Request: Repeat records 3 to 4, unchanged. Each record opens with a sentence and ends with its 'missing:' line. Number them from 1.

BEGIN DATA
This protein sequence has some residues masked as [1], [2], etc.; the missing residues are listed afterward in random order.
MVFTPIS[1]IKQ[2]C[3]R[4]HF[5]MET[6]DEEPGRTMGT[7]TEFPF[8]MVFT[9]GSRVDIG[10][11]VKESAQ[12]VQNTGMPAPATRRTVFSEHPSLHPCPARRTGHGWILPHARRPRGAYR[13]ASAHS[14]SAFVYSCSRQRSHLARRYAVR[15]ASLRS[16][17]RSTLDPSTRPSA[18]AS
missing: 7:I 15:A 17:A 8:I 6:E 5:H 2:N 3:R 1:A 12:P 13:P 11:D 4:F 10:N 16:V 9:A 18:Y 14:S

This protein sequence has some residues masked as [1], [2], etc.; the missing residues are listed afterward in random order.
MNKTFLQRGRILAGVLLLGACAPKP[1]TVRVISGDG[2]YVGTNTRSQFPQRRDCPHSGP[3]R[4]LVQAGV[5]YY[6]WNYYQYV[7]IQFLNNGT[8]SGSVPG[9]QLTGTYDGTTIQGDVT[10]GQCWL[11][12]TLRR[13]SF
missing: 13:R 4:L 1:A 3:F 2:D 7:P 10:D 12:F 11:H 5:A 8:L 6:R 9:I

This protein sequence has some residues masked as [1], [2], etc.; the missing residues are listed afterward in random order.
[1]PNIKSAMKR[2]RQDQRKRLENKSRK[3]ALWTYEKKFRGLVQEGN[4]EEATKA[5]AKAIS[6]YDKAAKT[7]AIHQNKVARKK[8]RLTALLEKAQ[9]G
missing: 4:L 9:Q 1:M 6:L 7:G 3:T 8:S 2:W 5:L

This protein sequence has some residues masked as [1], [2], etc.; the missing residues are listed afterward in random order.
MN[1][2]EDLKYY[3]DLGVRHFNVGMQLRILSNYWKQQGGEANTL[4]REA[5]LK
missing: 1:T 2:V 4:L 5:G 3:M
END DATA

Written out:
This protein sequence has some residues masked as [1], [2], etc.; the missing residues are listed afterward in random order.
[1]PNIKSAMKR[2]RQDQRKRLENKSRK[3]ALWTYEKKFRGLVQEGN[4]EEATKA[5]AKAIS[6]YDKAAKT[7]AIHQNKVARKK[8]RLTALLEKAQ[9]G
missing: 4:L 9:Q 1:M 6:L 7:G 3:T 8:S 2:W 5:L

This protein sequence has some residues masked as [1], [2], etc.; the missing residues are listed afterward in random order.
MN[1][2]EDLKYY[3]DLGVRHFNVGMQLRILSNYWKQQGGEANTL[4]REA[5]LK
missing: 1:T 2:V 4:L 5:G 3:M